5 Things Your Clients Need to Know About Vaccine Regulations and Employee Testing

Last month, President Joe Biden announced two executive orders mandating vaccinations for both federal government and private-sector employers with over 100 employees. This affects an estimated two-thirds of American workers, and employers will have a specific window of time in which to comply. Employers that are not in compliance with the workplace vaccine requirements could face up to a $14,000 fine per violation. This mandate also includes providing paid time off to allow employees time to receive the vaccine and to recover.

As workplace mandates regarding vaccines and testing continue to roll out, it’s vital that your employer clients understand what they legally can and can’t do to be compliant while continuing to manage their business and maintain a safe workplace for employees and customers. While not an all-inclusive list, the following are the latest key developments regarding the COVID-19 vaccine mandate that employers need to be aware of moving forward:

Federal Equal Employment Opportunity (EEO) laws do not prevent an employer from requiring all employees who physically enter the workplace to be vaccinated for COVID-19. However, for employees who because of a disability or religious belief, practice or observance have chosen not to get the vaccine, the employer will be required to provide reasonable accommodation provisions. According to the Americans with Disability Act (ADA), some examples of reasonable accommodations for unvaccinated workers include wearing a face mask, social distancing from co-workers or nonemployees, working a modified shift, working remotely, periodic testing for COVID-19, and even accepting a reassignment.

📝 Take note! According to the ADA, employers that can demonstrate that an accommodation would impose an undue hardship on the business’s operations will have no responsibility to make said accommodations. An undue hardship can include monetary expenses as well as issues relating to an increase in workplace safety and those that will negatively impact the business’s employee benefits.

An employer can legally administer a COVID-19 test to an employee. Employers are permitted to test employees when evaluating the feasibility of an employee’s initial or continued presence in the workplace. However, the ADA requires that any mandatory medical test of employees be “job related and consistent with business necessity.”

📝 Take note! An employer is allowed to administer a COVID-19 test to employees before initially permitting them to enter the workplace as well as periodically determining whether their presence in the workplace poses a direct threat to others.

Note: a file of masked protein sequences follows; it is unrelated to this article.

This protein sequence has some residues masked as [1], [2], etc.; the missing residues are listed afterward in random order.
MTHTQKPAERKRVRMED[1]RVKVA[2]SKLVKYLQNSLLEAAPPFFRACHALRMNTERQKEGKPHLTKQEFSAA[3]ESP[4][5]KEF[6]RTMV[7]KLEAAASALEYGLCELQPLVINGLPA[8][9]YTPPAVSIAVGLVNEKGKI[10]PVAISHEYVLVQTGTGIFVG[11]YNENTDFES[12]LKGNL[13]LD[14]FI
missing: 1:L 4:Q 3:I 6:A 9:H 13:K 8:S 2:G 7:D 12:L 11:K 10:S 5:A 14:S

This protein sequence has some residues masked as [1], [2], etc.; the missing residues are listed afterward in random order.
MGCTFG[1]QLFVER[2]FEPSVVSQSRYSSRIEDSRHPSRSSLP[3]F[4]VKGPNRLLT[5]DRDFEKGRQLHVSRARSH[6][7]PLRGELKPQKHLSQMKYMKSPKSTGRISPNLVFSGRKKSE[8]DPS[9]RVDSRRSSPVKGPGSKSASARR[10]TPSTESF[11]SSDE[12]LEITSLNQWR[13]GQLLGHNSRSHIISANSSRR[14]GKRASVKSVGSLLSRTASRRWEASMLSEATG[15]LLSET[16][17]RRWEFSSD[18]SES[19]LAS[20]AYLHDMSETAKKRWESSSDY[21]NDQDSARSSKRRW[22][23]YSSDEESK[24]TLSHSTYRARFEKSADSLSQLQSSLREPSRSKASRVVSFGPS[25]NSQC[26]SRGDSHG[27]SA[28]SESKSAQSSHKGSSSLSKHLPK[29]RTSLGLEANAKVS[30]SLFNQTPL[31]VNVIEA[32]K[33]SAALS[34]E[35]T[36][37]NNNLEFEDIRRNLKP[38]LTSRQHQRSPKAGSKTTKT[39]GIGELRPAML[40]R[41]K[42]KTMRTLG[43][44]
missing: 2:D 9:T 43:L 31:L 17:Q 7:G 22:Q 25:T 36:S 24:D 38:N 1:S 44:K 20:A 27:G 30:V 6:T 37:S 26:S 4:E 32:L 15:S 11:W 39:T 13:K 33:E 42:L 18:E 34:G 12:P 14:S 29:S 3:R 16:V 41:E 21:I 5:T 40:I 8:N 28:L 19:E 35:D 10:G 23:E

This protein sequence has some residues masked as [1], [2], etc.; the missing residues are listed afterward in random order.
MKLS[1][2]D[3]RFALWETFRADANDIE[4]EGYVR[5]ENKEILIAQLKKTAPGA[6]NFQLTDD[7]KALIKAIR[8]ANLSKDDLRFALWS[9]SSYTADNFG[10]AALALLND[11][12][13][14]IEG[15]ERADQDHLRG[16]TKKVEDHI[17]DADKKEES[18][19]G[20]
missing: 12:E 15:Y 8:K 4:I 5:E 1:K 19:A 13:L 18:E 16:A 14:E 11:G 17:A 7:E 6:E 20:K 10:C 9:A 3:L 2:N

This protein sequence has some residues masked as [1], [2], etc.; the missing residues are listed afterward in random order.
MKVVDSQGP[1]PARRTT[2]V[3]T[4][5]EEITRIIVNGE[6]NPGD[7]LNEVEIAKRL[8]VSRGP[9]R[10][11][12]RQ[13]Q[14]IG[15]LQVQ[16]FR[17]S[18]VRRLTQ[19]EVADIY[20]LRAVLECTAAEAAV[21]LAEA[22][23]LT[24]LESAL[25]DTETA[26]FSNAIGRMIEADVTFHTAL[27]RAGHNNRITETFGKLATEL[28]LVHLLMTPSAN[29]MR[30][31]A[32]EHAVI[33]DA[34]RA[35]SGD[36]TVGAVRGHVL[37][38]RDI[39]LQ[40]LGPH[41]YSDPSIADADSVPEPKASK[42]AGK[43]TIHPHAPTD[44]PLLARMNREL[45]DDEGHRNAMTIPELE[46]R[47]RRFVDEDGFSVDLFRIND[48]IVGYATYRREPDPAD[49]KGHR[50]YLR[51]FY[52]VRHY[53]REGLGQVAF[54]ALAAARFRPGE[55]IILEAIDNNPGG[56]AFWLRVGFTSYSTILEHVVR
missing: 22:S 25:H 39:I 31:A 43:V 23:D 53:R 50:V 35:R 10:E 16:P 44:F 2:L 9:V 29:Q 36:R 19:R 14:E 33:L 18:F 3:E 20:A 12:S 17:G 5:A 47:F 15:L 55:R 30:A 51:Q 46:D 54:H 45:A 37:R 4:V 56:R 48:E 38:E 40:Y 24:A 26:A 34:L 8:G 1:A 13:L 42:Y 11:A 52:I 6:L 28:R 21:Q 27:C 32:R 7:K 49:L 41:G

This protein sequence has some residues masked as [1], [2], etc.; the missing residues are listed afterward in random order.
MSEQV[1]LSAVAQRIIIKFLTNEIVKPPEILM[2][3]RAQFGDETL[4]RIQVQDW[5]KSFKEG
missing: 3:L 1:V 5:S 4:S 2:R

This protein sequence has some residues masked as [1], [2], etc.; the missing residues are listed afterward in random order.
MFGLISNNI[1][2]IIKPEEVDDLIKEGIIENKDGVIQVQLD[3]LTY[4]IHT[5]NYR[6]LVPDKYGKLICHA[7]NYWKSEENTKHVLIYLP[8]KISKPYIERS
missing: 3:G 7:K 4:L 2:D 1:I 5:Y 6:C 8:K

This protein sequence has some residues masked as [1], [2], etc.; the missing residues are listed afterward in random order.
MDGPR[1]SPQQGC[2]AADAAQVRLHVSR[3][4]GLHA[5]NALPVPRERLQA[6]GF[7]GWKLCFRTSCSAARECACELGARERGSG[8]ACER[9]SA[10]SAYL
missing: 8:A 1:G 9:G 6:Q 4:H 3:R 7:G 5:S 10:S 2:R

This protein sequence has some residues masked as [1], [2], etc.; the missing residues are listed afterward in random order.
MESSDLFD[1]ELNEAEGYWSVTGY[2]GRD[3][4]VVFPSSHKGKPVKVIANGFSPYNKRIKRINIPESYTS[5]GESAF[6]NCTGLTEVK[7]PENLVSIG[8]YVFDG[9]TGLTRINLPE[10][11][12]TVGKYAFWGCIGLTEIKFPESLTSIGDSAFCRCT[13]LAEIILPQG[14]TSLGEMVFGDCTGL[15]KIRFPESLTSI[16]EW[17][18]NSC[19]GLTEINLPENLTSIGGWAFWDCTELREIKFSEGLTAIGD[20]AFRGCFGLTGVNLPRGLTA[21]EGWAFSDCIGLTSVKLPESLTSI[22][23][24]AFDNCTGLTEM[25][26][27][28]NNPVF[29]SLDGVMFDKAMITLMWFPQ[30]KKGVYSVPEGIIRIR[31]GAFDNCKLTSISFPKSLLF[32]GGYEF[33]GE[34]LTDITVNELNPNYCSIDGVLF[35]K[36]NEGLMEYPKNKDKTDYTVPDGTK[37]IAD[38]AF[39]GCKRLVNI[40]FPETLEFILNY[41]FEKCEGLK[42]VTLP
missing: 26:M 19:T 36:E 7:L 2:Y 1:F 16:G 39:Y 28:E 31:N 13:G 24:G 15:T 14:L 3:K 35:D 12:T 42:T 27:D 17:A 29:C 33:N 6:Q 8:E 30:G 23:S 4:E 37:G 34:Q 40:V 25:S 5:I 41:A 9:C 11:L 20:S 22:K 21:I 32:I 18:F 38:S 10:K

The ADA permits an employer to bar employees from the physical workplace if they refuse to answer questions related to having COVID-19 or symptoms or refuse to have their temperature checked. In some cases, employers may find that workers are reluctant to provide medical information simply because they fear that their employer may convey this personal medical information throughout the workplace. Of course, the ADA prohibits such broad disclosures, as they are a violation of privacy laws.

📝 Take note! Employers have the right to inquire as to the reason(s) for a refusal. In many situations, employers can assure employees that the only reason for the inquiry is to protect everyone in the workplace and that the practice is consistent with Centers for Disease Control and Prevention (CDC) health screening recommendations.

Employers can advocate for employees and their family members to become vaccinated without violating the EEO laws, the ADA and the Genetic Information Nondiscrimination Act (GINA). According to the Equal Employment Opportunity Commission (EEOC), employers are allowed to provide employees and their family members with educational information about the COVID-19 vaccine and its benefits and to address questions and concerns.

📝 Take note! Under the ADA and in certain circumstances,employers may offer incentives to employees who receive COVID-19 vaccines and voluntarily provide credible documentation. However, the employer must keep vaccination status and associated information of all employees confidential.

Employers are legally permitted to ask all employees who physically enter the workplace whether they have been diagnosed with or tested for COVID-19. In certain circumstances, an employer may exclude from the workplace employees who have COVID-19 or have symptoms associated with COVID-19, as they pose a threat to the health and safety of others. Employers that have employees who are working remotely and are not in physical contact with co-workers, vendors or customers are not generally permitted to ask questions as to whether a worker has been diagnosed with COVID-19 or is having symptoms. GINA prohibits employers from asking employees medical questions about their family members. However, the act does not prohibit an employer from asking employees whether they have had contact with anyone diagnosed with COVID-19. A current list of symptoms can be found on the CDC website.

📝 Take note! The ADA gives employers permission to request that an employee who becomes ill with symptoms of COVID-19 immediately leave the workplace.

Conclusion

The EEOC continues to encourage COVID-19 vaccinations but stresses the importance of businesses complying with the ADA and Title VII of the Civil Rights Act of 1964 as well as state and workplace laws. Brokers and their employer clients should defer to the aforementioned resources for detailed information and updates to recent mandates.

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